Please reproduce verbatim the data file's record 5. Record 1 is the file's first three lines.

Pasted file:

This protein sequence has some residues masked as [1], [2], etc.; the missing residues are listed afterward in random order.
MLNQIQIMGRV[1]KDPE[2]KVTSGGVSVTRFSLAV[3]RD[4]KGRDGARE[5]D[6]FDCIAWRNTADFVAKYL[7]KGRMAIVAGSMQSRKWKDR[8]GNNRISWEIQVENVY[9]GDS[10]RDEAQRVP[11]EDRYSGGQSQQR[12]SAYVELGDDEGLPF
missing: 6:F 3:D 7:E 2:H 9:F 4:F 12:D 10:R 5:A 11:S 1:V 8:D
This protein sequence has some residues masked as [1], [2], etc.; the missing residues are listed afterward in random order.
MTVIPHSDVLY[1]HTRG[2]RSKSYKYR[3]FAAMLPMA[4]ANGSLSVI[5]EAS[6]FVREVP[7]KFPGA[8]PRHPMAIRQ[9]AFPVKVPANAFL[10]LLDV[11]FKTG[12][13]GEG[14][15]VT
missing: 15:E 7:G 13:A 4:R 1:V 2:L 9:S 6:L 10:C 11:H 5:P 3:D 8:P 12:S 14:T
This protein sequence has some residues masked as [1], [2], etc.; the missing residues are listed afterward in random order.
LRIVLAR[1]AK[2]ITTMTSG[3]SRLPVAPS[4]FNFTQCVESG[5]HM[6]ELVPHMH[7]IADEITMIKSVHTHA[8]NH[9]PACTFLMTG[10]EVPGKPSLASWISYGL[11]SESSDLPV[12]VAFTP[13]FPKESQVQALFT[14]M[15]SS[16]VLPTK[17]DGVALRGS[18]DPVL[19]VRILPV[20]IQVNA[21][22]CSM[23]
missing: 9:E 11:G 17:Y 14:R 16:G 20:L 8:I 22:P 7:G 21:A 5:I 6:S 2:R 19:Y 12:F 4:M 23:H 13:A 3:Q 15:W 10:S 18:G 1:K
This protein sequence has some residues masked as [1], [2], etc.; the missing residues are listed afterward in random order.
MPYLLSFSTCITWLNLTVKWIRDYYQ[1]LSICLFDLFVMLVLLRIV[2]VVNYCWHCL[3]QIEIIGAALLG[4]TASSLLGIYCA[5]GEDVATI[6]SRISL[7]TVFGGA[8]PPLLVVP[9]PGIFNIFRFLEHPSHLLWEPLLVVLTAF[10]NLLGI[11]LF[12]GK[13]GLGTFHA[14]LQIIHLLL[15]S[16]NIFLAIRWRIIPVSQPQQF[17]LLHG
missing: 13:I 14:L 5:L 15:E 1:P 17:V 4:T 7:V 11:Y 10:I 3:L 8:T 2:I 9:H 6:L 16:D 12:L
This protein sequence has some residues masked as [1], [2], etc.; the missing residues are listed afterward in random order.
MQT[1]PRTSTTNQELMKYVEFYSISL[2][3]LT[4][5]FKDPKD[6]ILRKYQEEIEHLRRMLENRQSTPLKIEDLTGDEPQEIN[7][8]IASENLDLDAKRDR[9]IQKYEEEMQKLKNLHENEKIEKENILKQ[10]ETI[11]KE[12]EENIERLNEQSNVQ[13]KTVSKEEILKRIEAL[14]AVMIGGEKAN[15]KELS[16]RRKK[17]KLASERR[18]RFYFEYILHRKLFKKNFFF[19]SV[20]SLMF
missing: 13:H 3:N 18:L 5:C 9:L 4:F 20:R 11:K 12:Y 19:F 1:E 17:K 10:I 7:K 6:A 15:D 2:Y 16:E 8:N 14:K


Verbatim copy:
This protein sequence has some residues masked as [1], [2], etc.; the missing residues are listed afterward in random order.
MQT[1]PRTSTTNQELMKYVEFYSISL[2][3]LT[4][5]FKDPKD[6]ILRKYQEEIEHLRRMLENRQSTPLKIEDLTGDEPQEIN[7][8]IASENLDLDAKRDR[9]IQKYEEEMQKLKNLHENEKIEKENILKQ[10]ETI[11]KE[12]EENIERLNEQSNVQ[13]KTVSKEEILKRIEAL[14]AVMIGGEKAN[15]KELS[16]RRKK[17]KLASERR[18]RFYFEYILHRKLFKKNFFF[19]SV[20]SLMF
missing: 13:H 3:N 18:L 5:C 9:L 4:F 20:R 11:K 12:Y 19:F 1:E 17:K 10:I 7:K 6:A 15:D 2:Y 16:E 8:N 14:K